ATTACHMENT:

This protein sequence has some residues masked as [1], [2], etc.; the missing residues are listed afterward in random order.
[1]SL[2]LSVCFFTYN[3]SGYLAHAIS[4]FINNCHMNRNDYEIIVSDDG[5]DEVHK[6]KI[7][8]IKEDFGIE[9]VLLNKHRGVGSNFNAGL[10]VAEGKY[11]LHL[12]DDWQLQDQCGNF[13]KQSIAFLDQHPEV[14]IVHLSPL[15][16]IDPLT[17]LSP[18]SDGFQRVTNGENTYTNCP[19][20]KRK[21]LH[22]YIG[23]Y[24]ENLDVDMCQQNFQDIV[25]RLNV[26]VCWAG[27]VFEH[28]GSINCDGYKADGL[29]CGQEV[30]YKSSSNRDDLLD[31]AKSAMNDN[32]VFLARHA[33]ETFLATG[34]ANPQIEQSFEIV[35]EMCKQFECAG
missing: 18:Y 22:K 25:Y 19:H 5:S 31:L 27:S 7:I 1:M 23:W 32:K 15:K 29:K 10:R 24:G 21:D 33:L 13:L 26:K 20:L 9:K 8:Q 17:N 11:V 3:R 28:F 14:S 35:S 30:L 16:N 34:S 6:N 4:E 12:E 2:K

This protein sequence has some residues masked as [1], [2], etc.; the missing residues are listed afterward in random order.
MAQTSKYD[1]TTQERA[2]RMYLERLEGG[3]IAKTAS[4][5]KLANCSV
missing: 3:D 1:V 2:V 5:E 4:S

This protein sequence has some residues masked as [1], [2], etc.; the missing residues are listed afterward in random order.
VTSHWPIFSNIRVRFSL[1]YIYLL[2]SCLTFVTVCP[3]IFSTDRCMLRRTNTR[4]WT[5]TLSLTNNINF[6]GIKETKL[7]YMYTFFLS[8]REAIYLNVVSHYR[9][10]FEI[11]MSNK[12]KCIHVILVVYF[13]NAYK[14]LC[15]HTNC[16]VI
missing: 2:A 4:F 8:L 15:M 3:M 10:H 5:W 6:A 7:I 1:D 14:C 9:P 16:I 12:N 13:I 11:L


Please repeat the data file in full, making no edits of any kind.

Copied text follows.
This protein sequence has some residues masked as [1], [2], etc.; the missing residues are listed afterward in random order.
[1]SL[2]LSVCFFTYN[3]SGYLAHAIS[4]FINNCHMNRNDYEIIVSDDG[5]DEVHK[6]KI[7][8]IKEDFGIE[9]VLLNKHRGVGSNFNAGL[10]VAEGKY[11]LHL[12]DDWQLQDQCGNF[13]KQSIAFLDQHPEV[14]IVHLSPL[15][16]IDPLT[17]LSP[18]SDGFQRVTNGENTYTNCP[19][20]KRK[21]LH[22]YIG[23]Y[24]ENLDVDMCQQNFQDIV[25]RLNV[26]VCWAG[27]VFEH[28]GSINCDGYKADGL[29]CGQEV[30]YKSSSNRDDLLD[31]AKSAMNDN[32]VFLARHA[33]ETFLATG[34]ANPQIEQSFEIV[35]EMCKQFECAG
missing: 18:Y 22:K 25:Y 19:H 5:S 31:L 27:S 7:I 1:M 23:W 32:K 15:K 29:K 10:R 24:G 21:D 33:L 13:L 26:K 20:L 9:K 8:Q 17:N 11:V 3:R 28:F 14:S 35:S 30:L 16:N 34:S 6:N 4:E 12:E 2:K

This protein sequence has some residues masked as [1], [2], etc.; the missing residues are listed afterward in random order.
MAQTSKYD[1]TTQERA[2]RMYLERLEGG[3]IAKTAS[4][5]KLANCSV
missing: 3:D 1:V 2:V 5:E 4:S

This protein sequence has some residues masked as [1], [2], etc.; the missing residues are listed afterward in random order.
VTSHWPIFSNIRVRFSL[1]YIYLL[2]SCLTFVTVCP[3]IFSTDRCMLRRTNTR[4]WT[5]TLSLTNNINF[6]GIKETKL[7]YMYTFFLS[8]REAIYLNVVSHYR[9][10]FEI[11]MSNK[12]KCIHVILVVYF[13]NAYK[14]LC[15]HTNC[16]VI
missing: 2:A 4:F 8:L 15:M 3:M 10:H 5:W 6:A 7:I 1:D 14:C 9:P 16:I 12:N 13:I 11:L